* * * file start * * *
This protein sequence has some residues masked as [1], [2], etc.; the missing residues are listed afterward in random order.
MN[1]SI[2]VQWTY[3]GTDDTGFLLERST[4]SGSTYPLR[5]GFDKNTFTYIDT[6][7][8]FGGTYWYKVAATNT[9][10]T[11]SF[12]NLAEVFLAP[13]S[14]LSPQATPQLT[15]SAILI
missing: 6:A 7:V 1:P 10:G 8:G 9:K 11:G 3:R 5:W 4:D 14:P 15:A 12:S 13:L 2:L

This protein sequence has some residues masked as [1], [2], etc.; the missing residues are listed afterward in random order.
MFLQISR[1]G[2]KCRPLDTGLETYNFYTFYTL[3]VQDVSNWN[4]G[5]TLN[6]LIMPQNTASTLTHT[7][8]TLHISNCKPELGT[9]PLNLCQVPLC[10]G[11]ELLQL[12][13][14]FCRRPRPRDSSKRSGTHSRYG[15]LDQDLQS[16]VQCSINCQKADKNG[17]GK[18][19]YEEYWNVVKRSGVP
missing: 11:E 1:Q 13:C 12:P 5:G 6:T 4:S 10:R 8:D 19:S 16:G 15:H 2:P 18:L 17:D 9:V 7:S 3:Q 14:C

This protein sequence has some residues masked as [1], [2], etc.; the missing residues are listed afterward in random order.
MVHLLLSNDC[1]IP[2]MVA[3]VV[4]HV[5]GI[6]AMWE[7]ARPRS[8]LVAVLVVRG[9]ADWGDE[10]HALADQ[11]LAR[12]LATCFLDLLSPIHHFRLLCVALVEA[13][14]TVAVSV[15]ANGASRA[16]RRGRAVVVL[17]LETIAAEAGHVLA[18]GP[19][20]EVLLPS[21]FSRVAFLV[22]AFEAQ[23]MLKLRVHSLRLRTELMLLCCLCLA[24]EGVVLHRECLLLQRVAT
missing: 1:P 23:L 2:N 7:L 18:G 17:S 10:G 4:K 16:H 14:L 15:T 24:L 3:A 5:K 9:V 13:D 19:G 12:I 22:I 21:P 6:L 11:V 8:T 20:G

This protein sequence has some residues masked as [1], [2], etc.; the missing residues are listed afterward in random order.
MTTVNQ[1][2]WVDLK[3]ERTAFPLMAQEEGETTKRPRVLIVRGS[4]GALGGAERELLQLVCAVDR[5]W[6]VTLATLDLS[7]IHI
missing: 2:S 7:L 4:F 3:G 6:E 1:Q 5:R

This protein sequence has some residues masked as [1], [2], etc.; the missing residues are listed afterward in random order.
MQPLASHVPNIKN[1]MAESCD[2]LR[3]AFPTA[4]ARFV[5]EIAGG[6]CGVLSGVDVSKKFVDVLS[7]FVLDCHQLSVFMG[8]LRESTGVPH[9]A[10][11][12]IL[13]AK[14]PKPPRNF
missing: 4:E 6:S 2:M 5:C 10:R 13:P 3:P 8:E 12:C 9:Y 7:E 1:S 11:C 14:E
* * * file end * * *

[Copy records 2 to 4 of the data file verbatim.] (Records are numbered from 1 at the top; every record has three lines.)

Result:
This protein sequence has some residues masked as [1], [2], etc.; the missing residues are listed afterward in random order.
MFLQISR[1]G[2]KCRPLDTGLETYNFYTFYTL[3]VQDVSNWN[4]G[5]TLN[6]LIMPQNTASTLTHT[7][8]TLHISNCKPELGT[9]PLNLCQVPLC[10]G[11]ELLQL[12][13][14]FCRRPRPRDSSKRSGTHSRYG[15]LDQDLQS[16]VQCSINCQKADKNG[17]GK[18][19]YEEYWNVVKRSGVP
missing: 11:E 1:Q 13:C 12:P 5:G 6:T 4:S 10:R 8:D 19:S 16:G 15:H 2:P 18:L 17:D 9:V 7:S 3:Q 14:C

This protein sequence has some residues masked as [1], [2], etc.; the missing residues are listed afterward in random order.
MVHLLLSNDC[1]IP[2]MVA[3]VV[4]HV[5]GI[6]AMWE[7]ARPRS[8]LVAVLVVRG[9]ADWGDE[10]HALADQ[11]LAR[12]LATCFLDLLSPIHHFRLLCVALVEA[13][14]TVAVSV[15]ANGASRA[16]RRGRAVVVL[17]LETIAAEAGHVLA[18]GP[19][20]EVLLPS[21]FSRVAFLV[22]AFEAQ[23]MLKLRVHSLRLRTELMLLCCLCLA[24]EGVVLHRECLLLQRVAT
missing: 1:P 23:L 2:N 7:L 18:G 17:S 10:G 4:K 16:H 14:L 15:T 24:L 3:A 5:K 9:V 13:D 19:G 12:I 22:I 21:P 6:L 11:V 8:T 20:G

This protein sequence has some residues masked as [1], [2], etc.; the missing residues are listed afterward in random order.
MTTVNQ[1][2]WVDLK[3]ERTAFPLMAQEEGETTKRPRVLIVRGS[4]GALGGAERELLQLVCAVDR[5]W[6]VTLATLDLS[7]IHI
missing: 2:S 7:L 4:F 3:G 6:E 1:Q 5:R